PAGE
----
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0 7M C= éc, ,czé’ fem m WM OIWOYmeaQ bags. +———— E. The Projection Theorem 1 Let V be an innerproduct space and let S be a subspace of V.
Fix v E V and consider the problem: inf llv r 3H (#) 565 In other words, we wish to ﬁnd an optimal approximation s in S to 1). It may happen that the infimum above is not achieved. In this case, we will say that
the optimization problem (#) does not admit a solution. It may happen that the infimum above is achieved. Any vector s that achieves the
inti mum will be called optimal (there may be many such vectors). Theorem (a) Suppose the optimization problem {#) is solvable. Then, s is optimal if and only
2'f
(v ~ s)J_S
Further, the optimal vector g is unique.
(b) Suppose S is complete. Then is solvable.
(c) Suppose S is ﬁnitedimensional. Let
B = {b1,b2,,bn}
be a basis for S and deﬁne the matrix M 6 cm“ by
<b1,b1> <b1,bn> M: . . ,
<bmb1> <bmbn> Then M is nonsingular. Moreover, is solvable and the unique solution is given. by n
S: E crib.
{:1 where
01 <b1,’U>
. = Ar‘ .
0,, <1)", u> —Rolla Proof: (a) Let é be optimal. We will show that (v — §)lS. Suppose not, i.e., there
exists 51 E S such that <sl,v—§>=a7é0 Deﬁne B = cr/llsﬂl2 and the vector snew = s + 551 E 5. Observe that [Iv—5mm“2 = llvSABSIH2
= v—§2+HB.91]2—— <v—§,le> — <le,v—§>
: llv—§H2+lﬁlzllslllzBa—ﬁa = “v  éllz lﬁ2512 which shows that s is not optimal. This contradicts our hypothesis, proving our claim
that (v — §)LS. To prove the reverse, let s be any vector that satisﬁes (1) — §)LS. We will show that
:3 be optimal. For this, examine llv—Sll2 = llU—é‘Jr§—6‘ll2
2+§—s2+ <v—§,§—s> + <§—s,'u—§> = llv — $1
The ﬁnal two inner products above are zero, since (1) — §)LS. This gives us
llv  3H2 = llv — éll2 + “3  5:“2 2 H12 — §2 for all s which establishes optimality of s. Finally, we will show uniqueness of the optimal vector. For this, let both be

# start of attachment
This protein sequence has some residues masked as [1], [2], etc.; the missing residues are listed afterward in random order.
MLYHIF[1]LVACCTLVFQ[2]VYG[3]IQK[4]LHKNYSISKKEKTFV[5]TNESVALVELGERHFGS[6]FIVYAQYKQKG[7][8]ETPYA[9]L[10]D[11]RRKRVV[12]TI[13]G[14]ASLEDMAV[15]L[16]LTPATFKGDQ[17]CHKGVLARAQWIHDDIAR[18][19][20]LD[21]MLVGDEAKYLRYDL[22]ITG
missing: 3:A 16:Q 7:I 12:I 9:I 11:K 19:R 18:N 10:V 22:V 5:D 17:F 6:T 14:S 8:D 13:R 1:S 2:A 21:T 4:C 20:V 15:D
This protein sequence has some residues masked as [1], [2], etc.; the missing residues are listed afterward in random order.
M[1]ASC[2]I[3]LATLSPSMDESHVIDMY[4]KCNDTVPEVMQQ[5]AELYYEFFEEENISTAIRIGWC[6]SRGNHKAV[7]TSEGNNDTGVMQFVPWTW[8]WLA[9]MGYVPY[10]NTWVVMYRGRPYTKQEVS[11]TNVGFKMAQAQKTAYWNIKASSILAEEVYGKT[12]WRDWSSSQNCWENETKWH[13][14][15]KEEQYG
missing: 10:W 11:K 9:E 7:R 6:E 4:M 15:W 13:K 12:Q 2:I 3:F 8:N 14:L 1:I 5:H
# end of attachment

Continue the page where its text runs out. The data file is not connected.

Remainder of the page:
optimal. Then, (we have just proved this) (1) — §)LS and (v — .§)LS. Now examine 2 —.e; 0:» l 
40:)
0:») I
Ch)
V 7—] which implies that — s = 0. This completes the proof. (b) Let S be complete. Deﬁne 'y 2 infses H1) — We have to establish that the
imfemum is achieved, or that there exists a vector 50 E S such that — so“ = 7. It is clear from the deﬁnition of 7 that for any 8 E 5, He — SH 2 7. Also, there exists a
sequence of vectors {8);} E S such that lim H1) — 8k“ 2 'y
k—ooo Now, using the parallelogram law, we get
“(Si — U) + (U — W“2 + “(32‘ * U) — (U  81)”2 = 2Si — UH2 + 2llsj — 11H2 This can be rearranged to give ”+%w ma—MF+Nn—UW*MW‘ 2 “Si — Sjllz S ZHSi — UHZ + lesj — 11H2 — 472
Then, using the fact that limk_.00 Ilv — 8);” = 'y, we get lim “3, — 3,“? g 272 + 272 — 472 : 0 k—ooo This forces limk_.00 “s, — sj = 0. Thus, the sequence of vectors {3k} 6 S is Cauchy.
Since 8 is complete, we are assured that this sequence converges to a vector 8" E 8. Finally, using continuity of norms, “11—80” = lim H'U—Skll =7 k—voo completing the proof. DD (c) We ﬁrst show that Al is nonsingular. Suppose not. Then, there exists a vector
0 79 a E C" such that Ma 2 0. This implies that n n
0:0‘N10222 a: <b¢,bj> aj = <q,q> = Iqu2
i=1j=l ' n
where q z aibi).
12:] As a consequence, q = Z ajbj = 0 (1)
1:1
Honrever, because [3 = {b1,b2, ~   ,b,,} is a basis, it is linearly independent. This contradicts ( l I, prOviug that M is invertible. Next, since 8 is ﬁnite dimensional, it is complete. Then, it is clear from part (b) of